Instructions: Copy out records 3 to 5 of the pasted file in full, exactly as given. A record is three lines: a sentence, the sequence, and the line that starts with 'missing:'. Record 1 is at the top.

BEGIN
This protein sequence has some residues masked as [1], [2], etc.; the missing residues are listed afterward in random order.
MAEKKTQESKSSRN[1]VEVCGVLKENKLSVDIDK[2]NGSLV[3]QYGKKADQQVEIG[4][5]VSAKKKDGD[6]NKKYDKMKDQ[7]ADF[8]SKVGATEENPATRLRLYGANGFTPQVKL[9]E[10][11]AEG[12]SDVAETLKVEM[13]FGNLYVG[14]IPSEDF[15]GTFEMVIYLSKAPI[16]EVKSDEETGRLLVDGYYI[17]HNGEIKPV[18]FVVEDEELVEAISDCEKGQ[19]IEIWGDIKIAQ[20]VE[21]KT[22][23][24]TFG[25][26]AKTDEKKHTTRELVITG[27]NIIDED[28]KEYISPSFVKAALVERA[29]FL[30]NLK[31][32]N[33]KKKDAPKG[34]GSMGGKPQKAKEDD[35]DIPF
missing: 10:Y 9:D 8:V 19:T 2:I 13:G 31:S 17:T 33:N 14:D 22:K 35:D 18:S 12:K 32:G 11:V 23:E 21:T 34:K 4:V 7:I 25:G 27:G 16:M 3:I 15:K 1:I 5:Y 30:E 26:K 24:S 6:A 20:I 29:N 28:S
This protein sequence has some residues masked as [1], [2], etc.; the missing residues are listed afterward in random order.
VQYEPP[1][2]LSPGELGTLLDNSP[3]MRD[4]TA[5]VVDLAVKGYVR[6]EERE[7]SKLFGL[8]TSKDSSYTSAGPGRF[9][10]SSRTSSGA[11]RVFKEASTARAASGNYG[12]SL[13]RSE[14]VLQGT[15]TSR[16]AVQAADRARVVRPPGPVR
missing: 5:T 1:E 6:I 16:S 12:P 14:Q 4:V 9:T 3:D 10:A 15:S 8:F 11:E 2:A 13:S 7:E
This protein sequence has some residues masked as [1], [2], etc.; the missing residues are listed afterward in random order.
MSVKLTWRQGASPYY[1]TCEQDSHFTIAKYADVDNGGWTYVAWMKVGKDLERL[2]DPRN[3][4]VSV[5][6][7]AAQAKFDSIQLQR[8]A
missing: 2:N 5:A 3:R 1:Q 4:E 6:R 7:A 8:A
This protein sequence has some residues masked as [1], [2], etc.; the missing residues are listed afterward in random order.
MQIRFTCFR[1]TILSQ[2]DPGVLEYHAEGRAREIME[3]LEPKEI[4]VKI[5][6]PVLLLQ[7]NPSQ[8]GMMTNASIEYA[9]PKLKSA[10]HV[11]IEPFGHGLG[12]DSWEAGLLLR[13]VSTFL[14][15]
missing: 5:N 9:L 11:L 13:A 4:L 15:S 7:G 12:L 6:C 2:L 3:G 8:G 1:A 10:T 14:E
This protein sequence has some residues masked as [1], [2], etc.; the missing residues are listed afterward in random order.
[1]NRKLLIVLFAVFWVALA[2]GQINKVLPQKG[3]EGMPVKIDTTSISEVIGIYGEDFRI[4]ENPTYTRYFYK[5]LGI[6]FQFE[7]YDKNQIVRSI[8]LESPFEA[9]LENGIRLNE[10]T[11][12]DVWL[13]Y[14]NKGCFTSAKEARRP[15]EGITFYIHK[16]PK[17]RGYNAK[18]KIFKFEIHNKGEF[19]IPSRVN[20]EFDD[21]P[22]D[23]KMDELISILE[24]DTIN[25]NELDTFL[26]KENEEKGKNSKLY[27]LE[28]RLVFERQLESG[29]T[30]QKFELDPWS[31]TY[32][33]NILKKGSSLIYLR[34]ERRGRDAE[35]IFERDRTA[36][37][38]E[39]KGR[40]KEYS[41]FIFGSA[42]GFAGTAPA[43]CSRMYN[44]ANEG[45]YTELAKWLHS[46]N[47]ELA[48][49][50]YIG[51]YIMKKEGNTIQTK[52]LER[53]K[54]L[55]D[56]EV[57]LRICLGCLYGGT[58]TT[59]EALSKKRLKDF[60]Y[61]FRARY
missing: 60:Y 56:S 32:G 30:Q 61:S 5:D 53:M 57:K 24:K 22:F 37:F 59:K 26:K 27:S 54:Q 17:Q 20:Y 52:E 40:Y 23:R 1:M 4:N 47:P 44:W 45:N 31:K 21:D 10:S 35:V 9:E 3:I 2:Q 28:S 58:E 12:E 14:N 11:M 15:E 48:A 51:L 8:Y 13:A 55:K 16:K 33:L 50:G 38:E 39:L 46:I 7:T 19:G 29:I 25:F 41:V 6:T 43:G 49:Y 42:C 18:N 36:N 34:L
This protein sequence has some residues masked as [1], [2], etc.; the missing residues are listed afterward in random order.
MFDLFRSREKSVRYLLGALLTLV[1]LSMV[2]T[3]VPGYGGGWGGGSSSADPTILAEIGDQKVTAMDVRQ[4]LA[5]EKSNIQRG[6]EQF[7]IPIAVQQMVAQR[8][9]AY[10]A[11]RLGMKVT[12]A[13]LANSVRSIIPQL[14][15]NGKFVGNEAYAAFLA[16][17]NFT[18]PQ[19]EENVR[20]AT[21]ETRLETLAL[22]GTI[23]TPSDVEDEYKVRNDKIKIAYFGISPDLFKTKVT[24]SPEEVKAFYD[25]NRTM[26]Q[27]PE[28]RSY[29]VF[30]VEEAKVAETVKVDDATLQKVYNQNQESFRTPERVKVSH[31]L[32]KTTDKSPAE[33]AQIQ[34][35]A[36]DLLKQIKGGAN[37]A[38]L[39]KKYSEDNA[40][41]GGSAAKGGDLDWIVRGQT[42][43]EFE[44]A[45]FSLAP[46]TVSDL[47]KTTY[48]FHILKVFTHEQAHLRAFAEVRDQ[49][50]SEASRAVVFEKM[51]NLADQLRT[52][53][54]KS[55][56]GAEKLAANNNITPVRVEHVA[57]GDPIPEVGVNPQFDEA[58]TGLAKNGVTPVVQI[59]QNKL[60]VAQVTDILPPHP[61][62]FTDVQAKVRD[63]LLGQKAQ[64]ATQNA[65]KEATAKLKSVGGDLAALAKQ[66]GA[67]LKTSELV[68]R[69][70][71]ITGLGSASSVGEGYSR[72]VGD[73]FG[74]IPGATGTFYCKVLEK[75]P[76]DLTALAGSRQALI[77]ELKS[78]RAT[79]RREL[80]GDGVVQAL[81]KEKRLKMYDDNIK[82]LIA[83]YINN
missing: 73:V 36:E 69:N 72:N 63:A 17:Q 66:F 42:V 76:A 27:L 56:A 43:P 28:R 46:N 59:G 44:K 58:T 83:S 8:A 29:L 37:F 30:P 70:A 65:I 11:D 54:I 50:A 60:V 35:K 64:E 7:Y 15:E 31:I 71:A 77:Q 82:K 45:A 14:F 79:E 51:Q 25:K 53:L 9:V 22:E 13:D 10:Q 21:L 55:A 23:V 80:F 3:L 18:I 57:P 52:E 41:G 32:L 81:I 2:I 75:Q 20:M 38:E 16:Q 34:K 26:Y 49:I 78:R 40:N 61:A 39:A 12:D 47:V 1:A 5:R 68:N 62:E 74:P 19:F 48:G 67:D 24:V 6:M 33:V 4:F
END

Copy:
This protein sequence has some residues masked as [1], [2], etc.; the missing residues are listed afterward in random order.
MSVKLTWRQGASPYY[1]TCEQDSHFTIAKYADVDNGGWTYVAWMKVGKDLERL[2]DPRN[3][4]VSV[5][6][7]AAQAKFDSIQLQR[8]A
missing: 2:N 5:A 3:R 1:Q 4:E 6:R 7:A 8:A
This protein sequence has some residues masked as [1], [2], etc.; the missing residues are listed afterward in random order.
MQIRFTCFR[1]TILSQ[2]DPGVLEYHAEGRAREIME[3]LEPKEI[4]VKI[5][6]PVLLLQ[7]NPSQ[8]GMMTNASIEYA[9]PKLKSA[10]HV[11]IEPFGHGLG[12]DSWEAGLLLR[13]VSTFL[14][15]
missing: 5:N 9:L 11:L 13:A 4:L 15:S 7:G 12:L 6:C 2:L 3:G 8:G 1:A 10:T 14:E
This protein sequence has some residues masked as [1], [2], etc.; the missing residues are listed afterward in random order.
[1]NRKLLIVLFAVFWVALA[2]GQINKVLPQKG[3]EGMPVKIDTTSISEVIGIYGEDFRI[4]ENPTYTRYFYK[5]LGI[6]FQFE[7]YDKNQIVRSI[8]LESPFEA[9]LENGIRLNE[10]T[11][12]DVWL[13]Y[14]NKGCFTSAKEARRP[15]EGITFYIHK[16]PK[17]RGYNAK[18]KIFKFEIHNKGEF[19]IPSRVN[20]EFDD[21]P[22]D[23]KMDELISILE[24]DTIN[25]NELDTFL[26]KENEEKGKNSKLY[27]LE[28]RLVFERQLESG[29]T[30]QKFELDPWS[31]TY[32][33]NILKKGSSLIYLR[34]ERRGRDAE[35]IFERDRTA[36][37][38]E[39]KGR[40]KEYS[41]FIFGSA[42]GFAGTAPA[43]CSRMYN[44]ANEG[45]YTELAKWLHS[46]N[47]ELA[48][49][50]YIG[51]YIMKKEGNTIQTK[52]LER[53]K[54]L[55]D[56]EV[57]LRICLGCLYGGT[58]TT[59]EALSKKRLKDF[60]Y[61]FRARY
missing: 60:Y 56:S 32:G 30:Q 61:S 5:D 53:M 57:K 24:K 22:F 37:F 59:K 26:K 27:S 54:Q 17:Q 20:Y 52:E 40:Y 23:R 1:M 4:N 47:P 44:W 45:N 31:K 21:D 10:S 35:V 9:E 3:I 2:Q 28:S 58:E 12:E 14:N 11:M 15:E 48:A 51:L 8:Y 13:A 55:K 16:K 33:L 50:G 38:E 39:L 46:I 7:T 19:G 29:I 25:F 41:V 6:T 43:G 49:Y 42:C 18:N 36:N 34:L